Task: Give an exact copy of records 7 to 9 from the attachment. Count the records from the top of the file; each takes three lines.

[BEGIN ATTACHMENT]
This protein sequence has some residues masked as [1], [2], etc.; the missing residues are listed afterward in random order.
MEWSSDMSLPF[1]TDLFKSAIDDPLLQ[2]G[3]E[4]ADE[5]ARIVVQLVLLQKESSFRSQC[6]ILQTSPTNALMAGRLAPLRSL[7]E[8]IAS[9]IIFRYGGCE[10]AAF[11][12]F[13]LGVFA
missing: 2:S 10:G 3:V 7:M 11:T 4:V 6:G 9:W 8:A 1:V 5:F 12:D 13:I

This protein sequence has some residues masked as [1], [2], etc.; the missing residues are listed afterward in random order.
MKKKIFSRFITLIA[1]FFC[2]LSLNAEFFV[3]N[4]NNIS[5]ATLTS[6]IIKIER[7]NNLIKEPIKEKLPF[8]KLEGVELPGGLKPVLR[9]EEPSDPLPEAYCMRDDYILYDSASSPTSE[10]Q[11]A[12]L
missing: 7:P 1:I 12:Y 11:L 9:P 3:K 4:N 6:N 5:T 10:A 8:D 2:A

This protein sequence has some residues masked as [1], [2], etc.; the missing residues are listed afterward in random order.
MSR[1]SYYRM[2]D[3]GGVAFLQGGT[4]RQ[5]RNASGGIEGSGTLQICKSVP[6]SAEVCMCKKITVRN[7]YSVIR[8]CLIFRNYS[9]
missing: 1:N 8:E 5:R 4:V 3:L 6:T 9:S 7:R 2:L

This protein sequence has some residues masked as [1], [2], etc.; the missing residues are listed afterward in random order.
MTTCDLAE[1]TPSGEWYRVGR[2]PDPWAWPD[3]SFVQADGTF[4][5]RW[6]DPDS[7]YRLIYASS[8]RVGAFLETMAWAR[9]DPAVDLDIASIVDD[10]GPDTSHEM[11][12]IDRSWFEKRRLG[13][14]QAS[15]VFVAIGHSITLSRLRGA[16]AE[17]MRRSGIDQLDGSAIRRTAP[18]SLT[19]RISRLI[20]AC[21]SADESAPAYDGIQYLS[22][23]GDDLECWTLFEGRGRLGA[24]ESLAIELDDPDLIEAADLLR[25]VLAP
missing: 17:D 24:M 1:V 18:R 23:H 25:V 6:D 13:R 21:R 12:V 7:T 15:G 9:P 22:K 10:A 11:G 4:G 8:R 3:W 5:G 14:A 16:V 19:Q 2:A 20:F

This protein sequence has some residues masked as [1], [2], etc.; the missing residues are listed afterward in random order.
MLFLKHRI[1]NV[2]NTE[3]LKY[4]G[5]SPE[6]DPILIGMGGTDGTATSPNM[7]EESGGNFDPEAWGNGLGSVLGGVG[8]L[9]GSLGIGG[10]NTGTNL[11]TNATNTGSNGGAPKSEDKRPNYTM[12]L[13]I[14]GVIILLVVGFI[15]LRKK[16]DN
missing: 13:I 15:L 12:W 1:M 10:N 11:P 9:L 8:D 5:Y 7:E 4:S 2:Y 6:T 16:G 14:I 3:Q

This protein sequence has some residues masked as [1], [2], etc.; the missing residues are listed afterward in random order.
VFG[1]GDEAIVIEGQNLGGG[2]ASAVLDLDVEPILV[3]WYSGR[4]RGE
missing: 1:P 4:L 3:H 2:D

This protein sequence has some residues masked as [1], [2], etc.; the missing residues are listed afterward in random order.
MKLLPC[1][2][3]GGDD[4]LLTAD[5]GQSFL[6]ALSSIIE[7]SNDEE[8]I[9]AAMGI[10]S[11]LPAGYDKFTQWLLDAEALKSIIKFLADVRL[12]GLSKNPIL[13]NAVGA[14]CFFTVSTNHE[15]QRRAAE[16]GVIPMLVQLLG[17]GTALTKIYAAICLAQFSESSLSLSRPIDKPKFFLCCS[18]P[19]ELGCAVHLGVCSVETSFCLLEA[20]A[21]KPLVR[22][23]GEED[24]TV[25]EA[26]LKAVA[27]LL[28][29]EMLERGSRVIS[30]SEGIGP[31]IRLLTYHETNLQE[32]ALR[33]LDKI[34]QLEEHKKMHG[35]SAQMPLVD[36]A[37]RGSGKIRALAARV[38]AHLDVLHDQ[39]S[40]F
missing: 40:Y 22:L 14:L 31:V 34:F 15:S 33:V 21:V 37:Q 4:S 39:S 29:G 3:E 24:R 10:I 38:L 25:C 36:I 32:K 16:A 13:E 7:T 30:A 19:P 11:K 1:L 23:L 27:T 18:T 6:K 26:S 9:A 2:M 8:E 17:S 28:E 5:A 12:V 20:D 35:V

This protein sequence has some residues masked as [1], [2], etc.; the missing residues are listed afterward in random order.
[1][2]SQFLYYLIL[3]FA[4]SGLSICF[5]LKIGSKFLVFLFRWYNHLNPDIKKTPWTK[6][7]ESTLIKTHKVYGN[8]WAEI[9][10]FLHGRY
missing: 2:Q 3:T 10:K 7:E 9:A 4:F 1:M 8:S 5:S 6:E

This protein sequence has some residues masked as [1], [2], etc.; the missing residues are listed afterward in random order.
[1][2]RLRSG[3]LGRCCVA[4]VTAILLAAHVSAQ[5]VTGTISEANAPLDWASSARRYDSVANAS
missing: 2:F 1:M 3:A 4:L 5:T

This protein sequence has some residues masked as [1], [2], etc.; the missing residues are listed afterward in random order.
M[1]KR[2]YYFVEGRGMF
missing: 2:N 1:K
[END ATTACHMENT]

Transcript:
This protein sequence has some residues masked as [1], [2], etc.; the missing residues are listed afterward in random order.
MKLLPC[1][2][3]GGDD[4]LLTAD[5]GQSFL[6]ALSSIIE[7]SNDEE[8]I[9]AAMGI[10]S[11]LPAGYDKFTQWLLDAEALKSIIKFLADVRL[12]GLSKNPIL[13]NAVGA[14]CFFTVSTNHE[15]QRRAAE[16]GVIPMLVQLLG[17]GTALTKIYAAICLAQFSESSLSLSRPIDKPKFFLCCS[18]P[19]ELGCAVHLGVCSVETSFCLLEA[20]A[21]KPLVR[22][23]GEED[24]TV[25]EA[26]LKAVA[27]LL[28][29]EMLERGSRVIS[30]SEGIGP[31]IRLLTYHETNLQE[32]ALR[33]LDKI[34]QLEEHKKMHG[35]SAQMPLVD[36]A[37]RGSGKIRALAARV[38]AHLDVLHDQ[39]S[40]F
missing: 40:Y 22:L 14:L 31:V 34:F 15:S 33:V 21:V 37:Q 4:S 39:S 29:G 3:E 24:R 10:I 38:L 25:C 36:I 32:K 16:A 13:E 7:T 30:A 19:P 11:K 1:L 23:L 27:T 18:T 6:K 26:S 9:A 2:M 8:E 17:S 28:E 5:A 12:V 20:D 35:V

This protein sequence has some residues masked as [1], [2], etc.; the missing residues are listed afterward in random order.
[1][2]SQFLYYLIL[3]FA[4]SGLSICF[5]LKIGSKFLVFLFRWYNHLNPDIKKTPWTK[6][7]ESTLIKTHKVYGN[8]WAEI[9][10]FLHGRY
missing: 2:Q 3:T 10:K 7:E 9:A 4:F 1:M 8:S 5:S 6:E

This protein sequence has some residues masked as [1], [2], etc.; the missing residues are listed afterward in random order.
[1][2]RLRSG[3]LGRCCVA[4]VTAILLAAHVSAQ[5]VTGTISEANAPLDWASSARRYDSVANAS
missing: 2:F 1:M 3:A 4:L 5:T